It’s not unusual for internal champions to brief me on what to expect from their bosses. When describing Secretary Rumsfeld, I was told to not expect to sit down, be prepared to answer questions quickly and completely, and not to hold back when asked challenging questions. If something was unclear, ask for additional clarification. How would you deal with a leader like this?

What was unusual was being told they wanted to make sure I was committed to making a difference in the work I was doing. They then told me how committed everyone was to reopening the Pentagon. I was told several stories about the men and women who perished in the attack and then given a tour that would shake even the most self-assured leader.

Where I would be speaking that day had paintings on the walls that I remembered from my high school text books. They reminded me that I was working in a hallowed place and failure was not an option. Each individual would share their story and why they were committed to what we were achieving as a team. They then asked what I hoped to accomplish and why. I can tell you I’ve been paid a lot more money to work for clients, but I’ve never been more committed to the goals they shared with me.

As entrepreneurs, we need to be willing to share our stories over and over. Steve Jobs would spend weeks preparing for his new product launch presentations. He would share the Apple legend every time and repeat it often so you could feel his commitment to his customers’ experience. Great leaders let emotions move people more quickly than facts.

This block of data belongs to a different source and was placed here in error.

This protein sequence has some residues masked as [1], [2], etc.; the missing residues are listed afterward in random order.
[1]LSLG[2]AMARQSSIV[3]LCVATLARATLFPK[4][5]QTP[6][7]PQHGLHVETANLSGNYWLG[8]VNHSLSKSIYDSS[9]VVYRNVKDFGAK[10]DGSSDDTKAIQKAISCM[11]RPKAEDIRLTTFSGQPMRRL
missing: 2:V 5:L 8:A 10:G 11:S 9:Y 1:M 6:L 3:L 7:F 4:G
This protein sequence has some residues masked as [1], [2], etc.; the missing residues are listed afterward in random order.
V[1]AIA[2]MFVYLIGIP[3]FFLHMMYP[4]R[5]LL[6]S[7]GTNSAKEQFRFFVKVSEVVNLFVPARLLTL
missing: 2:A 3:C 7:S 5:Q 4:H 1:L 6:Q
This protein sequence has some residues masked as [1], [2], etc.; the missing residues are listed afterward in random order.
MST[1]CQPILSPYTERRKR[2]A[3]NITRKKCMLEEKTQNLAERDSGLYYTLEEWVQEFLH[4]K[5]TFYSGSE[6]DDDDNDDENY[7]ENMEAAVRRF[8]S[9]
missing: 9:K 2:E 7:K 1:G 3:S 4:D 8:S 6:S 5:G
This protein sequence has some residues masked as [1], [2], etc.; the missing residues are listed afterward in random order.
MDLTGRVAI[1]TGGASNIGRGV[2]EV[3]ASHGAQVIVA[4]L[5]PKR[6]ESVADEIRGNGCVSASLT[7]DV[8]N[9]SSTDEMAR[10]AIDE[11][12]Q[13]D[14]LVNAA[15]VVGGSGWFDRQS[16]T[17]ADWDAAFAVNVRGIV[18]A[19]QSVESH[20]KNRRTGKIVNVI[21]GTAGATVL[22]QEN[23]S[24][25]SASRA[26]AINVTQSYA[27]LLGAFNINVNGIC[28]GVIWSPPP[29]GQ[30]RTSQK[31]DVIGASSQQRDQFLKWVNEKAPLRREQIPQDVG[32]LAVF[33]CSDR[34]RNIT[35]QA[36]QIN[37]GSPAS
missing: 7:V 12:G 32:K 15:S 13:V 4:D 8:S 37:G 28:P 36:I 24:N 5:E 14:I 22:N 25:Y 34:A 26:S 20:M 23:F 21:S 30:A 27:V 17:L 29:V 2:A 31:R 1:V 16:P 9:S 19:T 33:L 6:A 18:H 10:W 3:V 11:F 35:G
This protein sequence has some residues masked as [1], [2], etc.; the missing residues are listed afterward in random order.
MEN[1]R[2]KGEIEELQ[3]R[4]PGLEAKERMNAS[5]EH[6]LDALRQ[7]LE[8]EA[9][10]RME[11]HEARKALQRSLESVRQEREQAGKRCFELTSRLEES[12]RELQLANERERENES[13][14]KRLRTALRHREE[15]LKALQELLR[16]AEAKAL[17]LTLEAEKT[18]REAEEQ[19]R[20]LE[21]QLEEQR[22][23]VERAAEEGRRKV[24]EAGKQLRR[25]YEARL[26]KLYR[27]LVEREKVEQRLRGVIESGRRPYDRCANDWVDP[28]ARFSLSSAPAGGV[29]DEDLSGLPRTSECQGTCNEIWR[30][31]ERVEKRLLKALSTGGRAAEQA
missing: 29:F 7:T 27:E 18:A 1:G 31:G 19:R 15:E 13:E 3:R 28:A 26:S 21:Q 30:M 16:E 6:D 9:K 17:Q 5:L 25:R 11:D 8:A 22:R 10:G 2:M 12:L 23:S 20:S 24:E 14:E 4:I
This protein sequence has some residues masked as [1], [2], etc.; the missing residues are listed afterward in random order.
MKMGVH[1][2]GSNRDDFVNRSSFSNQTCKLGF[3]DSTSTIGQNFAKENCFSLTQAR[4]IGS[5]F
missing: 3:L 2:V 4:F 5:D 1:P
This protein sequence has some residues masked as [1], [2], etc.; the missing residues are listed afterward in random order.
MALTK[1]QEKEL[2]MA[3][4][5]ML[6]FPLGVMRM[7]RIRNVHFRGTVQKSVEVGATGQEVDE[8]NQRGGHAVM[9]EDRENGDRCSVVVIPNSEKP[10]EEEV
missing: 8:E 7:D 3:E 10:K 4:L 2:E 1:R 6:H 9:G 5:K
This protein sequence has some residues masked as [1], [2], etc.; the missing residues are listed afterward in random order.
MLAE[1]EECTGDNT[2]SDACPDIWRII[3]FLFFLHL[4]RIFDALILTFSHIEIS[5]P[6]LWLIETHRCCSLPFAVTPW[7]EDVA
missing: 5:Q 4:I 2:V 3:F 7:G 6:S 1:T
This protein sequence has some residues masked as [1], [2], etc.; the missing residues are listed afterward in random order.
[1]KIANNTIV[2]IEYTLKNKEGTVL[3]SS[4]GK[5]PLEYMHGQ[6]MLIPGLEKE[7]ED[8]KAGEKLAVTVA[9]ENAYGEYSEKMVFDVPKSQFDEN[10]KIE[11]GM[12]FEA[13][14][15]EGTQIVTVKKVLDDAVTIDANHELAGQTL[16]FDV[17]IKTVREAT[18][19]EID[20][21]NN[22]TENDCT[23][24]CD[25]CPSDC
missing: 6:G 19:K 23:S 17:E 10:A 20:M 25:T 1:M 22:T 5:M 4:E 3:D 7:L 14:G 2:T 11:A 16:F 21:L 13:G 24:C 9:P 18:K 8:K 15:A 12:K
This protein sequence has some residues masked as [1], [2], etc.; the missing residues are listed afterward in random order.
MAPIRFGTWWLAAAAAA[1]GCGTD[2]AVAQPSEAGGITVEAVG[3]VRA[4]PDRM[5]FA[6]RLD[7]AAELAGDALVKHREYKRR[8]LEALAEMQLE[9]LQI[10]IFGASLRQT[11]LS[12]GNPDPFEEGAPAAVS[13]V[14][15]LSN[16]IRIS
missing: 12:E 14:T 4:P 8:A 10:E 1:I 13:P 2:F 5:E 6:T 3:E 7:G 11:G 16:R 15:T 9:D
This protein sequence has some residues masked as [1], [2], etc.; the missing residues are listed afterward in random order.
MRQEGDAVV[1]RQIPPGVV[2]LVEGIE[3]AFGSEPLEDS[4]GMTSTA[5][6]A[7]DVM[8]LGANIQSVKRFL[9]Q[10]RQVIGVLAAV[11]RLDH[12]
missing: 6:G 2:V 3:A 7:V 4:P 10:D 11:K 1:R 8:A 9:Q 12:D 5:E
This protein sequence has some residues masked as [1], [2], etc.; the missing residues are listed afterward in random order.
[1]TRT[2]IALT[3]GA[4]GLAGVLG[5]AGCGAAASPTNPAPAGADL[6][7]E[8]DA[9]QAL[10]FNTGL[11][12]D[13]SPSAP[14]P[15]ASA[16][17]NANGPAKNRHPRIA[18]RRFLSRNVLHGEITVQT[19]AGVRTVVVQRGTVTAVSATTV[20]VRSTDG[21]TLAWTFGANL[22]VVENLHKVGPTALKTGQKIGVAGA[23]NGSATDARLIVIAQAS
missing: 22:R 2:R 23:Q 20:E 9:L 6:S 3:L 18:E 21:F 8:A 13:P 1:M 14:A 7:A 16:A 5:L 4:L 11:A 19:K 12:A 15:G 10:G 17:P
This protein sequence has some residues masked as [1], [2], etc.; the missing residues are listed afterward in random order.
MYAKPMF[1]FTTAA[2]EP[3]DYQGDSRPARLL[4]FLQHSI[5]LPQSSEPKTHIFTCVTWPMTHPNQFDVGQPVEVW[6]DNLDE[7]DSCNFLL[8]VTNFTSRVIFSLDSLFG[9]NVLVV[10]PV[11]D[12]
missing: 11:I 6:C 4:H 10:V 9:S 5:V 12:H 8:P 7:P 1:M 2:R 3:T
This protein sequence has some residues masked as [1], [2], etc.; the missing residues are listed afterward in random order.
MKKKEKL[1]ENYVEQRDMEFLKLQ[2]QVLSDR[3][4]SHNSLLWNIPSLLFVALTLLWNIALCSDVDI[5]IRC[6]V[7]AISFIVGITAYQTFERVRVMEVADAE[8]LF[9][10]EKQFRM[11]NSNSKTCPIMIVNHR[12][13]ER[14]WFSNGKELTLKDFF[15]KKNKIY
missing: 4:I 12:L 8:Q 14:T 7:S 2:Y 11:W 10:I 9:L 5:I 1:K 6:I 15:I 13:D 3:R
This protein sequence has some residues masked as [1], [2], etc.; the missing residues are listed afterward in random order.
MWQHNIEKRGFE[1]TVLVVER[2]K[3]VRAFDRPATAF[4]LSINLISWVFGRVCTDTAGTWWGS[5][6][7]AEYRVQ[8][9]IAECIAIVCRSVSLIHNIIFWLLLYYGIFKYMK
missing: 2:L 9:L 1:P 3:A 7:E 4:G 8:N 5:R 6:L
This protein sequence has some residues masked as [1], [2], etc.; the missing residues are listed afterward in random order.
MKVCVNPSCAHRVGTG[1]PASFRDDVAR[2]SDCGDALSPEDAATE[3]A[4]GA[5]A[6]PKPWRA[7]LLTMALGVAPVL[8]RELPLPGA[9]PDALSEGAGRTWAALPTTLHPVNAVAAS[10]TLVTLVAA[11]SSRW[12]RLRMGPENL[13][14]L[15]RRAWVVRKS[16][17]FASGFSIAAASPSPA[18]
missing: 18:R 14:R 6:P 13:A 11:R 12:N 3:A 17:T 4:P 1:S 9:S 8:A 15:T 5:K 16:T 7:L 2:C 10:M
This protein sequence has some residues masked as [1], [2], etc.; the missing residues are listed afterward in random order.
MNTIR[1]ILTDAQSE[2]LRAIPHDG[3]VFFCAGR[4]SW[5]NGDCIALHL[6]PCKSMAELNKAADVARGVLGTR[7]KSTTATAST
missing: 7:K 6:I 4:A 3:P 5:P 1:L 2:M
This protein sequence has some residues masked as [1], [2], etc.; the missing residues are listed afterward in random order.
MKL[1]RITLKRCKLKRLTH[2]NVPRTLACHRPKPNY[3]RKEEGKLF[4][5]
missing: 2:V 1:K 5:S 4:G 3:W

Finally, both men understand how things impact them emotionally. They are masters of touching people with their ability to connect. It was not unusual for either man to express their feelings about what was going on around them. Both experienced triumphs and tragedies as Presidents. Both men allowed their emotions to help share their message for future generations. By sharing their emotions they were able to move people to action more quickly than just sharing a story.

It is critical for you to get people not only to see the benefits for today but how this will change the world moving forward. When you experience failures and you are best served to learn how to use those emotions as a catalyst for change.

See you next week.

About the Author

Tripp Braden partners with entrepreneurs and senior executives on their high engagement C-Suite communication and content marketing strategies.

He believes client education is the best way of building trust and long term sustainable growth.

His consulting practice focuses on second stage entrepreneurs, technology organizations, and senior level business executives. Tripp partners with clients to develop high impact C-Suite communication and account based marketing strategies.

If you’re interested in learning more, contact Tripp at or send him an invite on LinkedIn. You can find Tripp’s business growth blog at Market Leadership Journal.

Tripp Braden – who has written posts on Empowering Serving Leaders.